IN one of the classics early Wailing Wailers’ songs, ‘The World Is Changing,’Peter Tosh sang:
“Everyone near and far is seeking! What they are looking for I don’t know but if you find it, please would you tell me…? Now, every young folk throughout the land looking for someone to understand them, while all the older ones just spread their knees, talking about THE GOOD OLD DAYS that they miss… See how blind we’ve been, see how the world we live in is changing – all around us is prison cages, we better wake up or soon it will be too late… I guess what they (all) want is some peace of mind, which I guess is very hard to find… But they can borrow it from a friend of mine, who said peace of mind has got to come from within.”
Rather than the usual lamentation on the occasion of Nigeria’s Independence anniversaries, it is apt to share Peter Tosh’s deep philosophical lines to inspire readers that we are here saddled with a twin destiny: viz, the totality of our experiences anywhere we find ourselves are at the same time our own making, as they are the result of the social conditions imposed by society. Fulfilment, contentment and peace of mind are at once personal as they are socially conditioned. Coming to terms with this position is at once liberating and empowering.
In Nigeria, as in most of Africa, there have never been any GOOD OLD DAYS for as long as any discerning person can remember: things are only just getting worse! Before self-government, military rule and now “democracy” again, there was conquest by Europe, slavery and colonial rule for hundreds of years; and hundreds of years of feudalism, intra and inter-tribal wars, native conquest and slavery. The period immediately after so-called independence was suffused with crises, coup and counter-coup, civil war and military rule. All anyone needed to do was listen to the various“Fellow Nigerians..” coup announcements/speeches and the popular music of the 70s, 80s and 90s, especially the explicit music of Fela Anikulapo Kuti. When not waxing praise or dance music, Ebenezer Obey, Sunny Ade, I.K. Dairo, Sikiru Ayinde Barrister, Ayinla Kollington, the reggae music of the 80s, up till Eedris Abdulkareem’s “Nigeria Jagajaga” and Falz’s recent “This Is Nigeria” all parade songs of anguish and lamentation.
From the 70s when shoeless kids trekking to school were warned not to pick coins found on the street, else they turn to goat as machinated by money ritualists, to “S’Ogund’Ogoji” scammers hanging around streets of cities with their fake magic machines for minting money; it is the same sad old story only miserably raised to the powers of hundred today. However, every individual with a correct appreciation of philosophy in the mould of Peter Tosh’s crooning has always found some room for personal fulfilment throughout the ages, living some contented life, and leaving worthwhile legacies and examples to be followed by future generation.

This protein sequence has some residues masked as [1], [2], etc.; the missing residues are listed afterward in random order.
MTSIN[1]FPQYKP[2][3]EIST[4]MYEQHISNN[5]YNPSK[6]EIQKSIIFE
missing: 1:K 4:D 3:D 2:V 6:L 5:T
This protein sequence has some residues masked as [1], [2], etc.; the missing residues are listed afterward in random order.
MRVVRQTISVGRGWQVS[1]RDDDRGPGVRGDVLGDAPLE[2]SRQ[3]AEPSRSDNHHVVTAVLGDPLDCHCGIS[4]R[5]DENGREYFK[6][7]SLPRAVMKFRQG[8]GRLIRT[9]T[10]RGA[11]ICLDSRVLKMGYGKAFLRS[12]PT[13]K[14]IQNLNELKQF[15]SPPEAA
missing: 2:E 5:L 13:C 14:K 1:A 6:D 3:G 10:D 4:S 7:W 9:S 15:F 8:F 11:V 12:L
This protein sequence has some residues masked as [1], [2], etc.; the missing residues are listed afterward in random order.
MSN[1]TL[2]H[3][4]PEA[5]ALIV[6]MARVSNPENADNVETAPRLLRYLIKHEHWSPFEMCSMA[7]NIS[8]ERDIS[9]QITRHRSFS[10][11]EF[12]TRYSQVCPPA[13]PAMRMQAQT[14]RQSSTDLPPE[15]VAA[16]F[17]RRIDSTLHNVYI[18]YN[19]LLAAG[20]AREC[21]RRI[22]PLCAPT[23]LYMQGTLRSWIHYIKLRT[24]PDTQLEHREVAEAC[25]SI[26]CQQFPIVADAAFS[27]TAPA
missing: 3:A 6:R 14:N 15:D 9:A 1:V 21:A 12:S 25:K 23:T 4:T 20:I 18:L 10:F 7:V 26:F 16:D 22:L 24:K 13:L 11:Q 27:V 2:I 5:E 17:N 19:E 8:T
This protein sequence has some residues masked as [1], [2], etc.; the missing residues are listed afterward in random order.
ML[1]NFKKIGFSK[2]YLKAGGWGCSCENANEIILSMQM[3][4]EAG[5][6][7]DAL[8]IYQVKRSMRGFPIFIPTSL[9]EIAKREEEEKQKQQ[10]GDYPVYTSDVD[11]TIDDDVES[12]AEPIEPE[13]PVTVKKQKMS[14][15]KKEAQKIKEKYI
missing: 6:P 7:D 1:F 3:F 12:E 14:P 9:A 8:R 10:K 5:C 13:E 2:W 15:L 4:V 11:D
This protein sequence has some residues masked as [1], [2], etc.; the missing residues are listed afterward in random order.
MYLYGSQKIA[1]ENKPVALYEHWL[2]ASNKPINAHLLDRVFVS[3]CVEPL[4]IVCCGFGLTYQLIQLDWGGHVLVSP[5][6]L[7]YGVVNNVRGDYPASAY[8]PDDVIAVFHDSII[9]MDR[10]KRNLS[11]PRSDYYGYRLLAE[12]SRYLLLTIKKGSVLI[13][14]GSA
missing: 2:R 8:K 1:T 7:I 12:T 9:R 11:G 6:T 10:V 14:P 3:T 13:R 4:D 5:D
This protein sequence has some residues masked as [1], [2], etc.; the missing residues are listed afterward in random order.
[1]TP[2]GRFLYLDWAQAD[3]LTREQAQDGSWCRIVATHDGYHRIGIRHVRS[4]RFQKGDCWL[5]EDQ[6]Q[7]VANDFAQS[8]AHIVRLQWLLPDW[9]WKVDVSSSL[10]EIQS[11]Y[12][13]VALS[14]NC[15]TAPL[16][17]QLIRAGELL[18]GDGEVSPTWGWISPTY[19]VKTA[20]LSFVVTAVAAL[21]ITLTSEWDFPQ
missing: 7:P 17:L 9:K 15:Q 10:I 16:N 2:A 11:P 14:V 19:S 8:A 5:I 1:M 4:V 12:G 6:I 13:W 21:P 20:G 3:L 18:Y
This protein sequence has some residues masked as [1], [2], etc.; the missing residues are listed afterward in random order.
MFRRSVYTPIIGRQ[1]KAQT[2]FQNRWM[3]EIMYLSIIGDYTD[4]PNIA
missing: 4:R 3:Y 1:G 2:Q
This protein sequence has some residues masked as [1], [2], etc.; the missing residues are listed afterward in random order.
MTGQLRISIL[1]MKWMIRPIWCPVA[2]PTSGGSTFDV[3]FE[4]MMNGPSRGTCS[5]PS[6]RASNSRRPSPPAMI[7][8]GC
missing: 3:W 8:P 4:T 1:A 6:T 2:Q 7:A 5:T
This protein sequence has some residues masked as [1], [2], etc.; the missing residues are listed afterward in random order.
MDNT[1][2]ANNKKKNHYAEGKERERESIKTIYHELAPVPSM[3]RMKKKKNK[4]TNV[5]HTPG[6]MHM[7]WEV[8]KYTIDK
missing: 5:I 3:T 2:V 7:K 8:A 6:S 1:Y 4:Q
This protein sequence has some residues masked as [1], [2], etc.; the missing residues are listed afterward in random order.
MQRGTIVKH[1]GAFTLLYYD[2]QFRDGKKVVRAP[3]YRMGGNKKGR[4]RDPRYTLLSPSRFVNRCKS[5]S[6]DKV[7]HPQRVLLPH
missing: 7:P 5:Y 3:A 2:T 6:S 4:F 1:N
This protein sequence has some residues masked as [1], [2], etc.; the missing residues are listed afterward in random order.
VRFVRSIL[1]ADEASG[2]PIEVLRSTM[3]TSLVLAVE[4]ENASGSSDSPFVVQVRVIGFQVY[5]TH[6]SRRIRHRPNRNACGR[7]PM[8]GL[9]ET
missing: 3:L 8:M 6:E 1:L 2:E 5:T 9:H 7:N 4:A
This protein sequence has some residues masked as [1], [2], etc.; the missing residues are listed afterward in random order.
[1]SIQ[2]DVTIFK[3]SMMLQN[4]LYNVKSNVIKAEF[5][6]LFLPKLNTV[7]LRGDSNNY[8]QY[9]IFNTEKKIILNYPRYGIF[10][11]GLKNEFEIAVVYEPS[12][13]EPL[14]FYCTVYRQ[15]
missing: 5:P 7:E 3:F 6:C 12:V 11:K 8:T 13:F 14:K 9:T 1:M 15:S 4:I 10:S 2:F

Especially since the Ibrahim Babangida years, Nigerians are exhorted to observe the Independence anniversary in SOBER REFLECTIONS as there was little that called for celebration by the masses. Today, there is almost nothing! It is a story of 500 years of trials and tribulations.
However, no bad times last forever. There are societies and nations that have introduced joyful social meanings to life, which they have made lovely in abundance for the majority to the extent that only the indolent and the criminally minded would miss out on it! Our challenge in Nigeria is the quality and orientation of our political and ruling elites. Without consideration for true independence of Nigeria politically and economically, and without regards for federalism or an egalitarian society, even the neo-liberal free enterprise system given to them to operate by their foreign task masters is completely messed up. Rather than apply themselves to the engagement of land and labour with capital for profit’s sake, they are selfishly preoccupied with primitive accumulation of wealth and the resurrection of dead and buried primordial conquest agenda! Only an insignificant minority of the elites are farsighted, modern and visionary, and they are overwhelmed by their majority venal classmates.
Gloomy as the prospects are in the midst of brilliant potentials, at 61, the future has defined itself for the people of Nigeria – they must strive to find personal fulfilment for themselves legitimately under the traumatizing circumstances while finding a formula for unity around liberating ideas and agenda. Unity will never come from the united elites that are dividing them with primordial sentiments. Freedom and prosperity will not come from the elites’ backwards, enslaving and impoverishing policies. The people must rally around their popular organisations and credible leadership to find their salvation.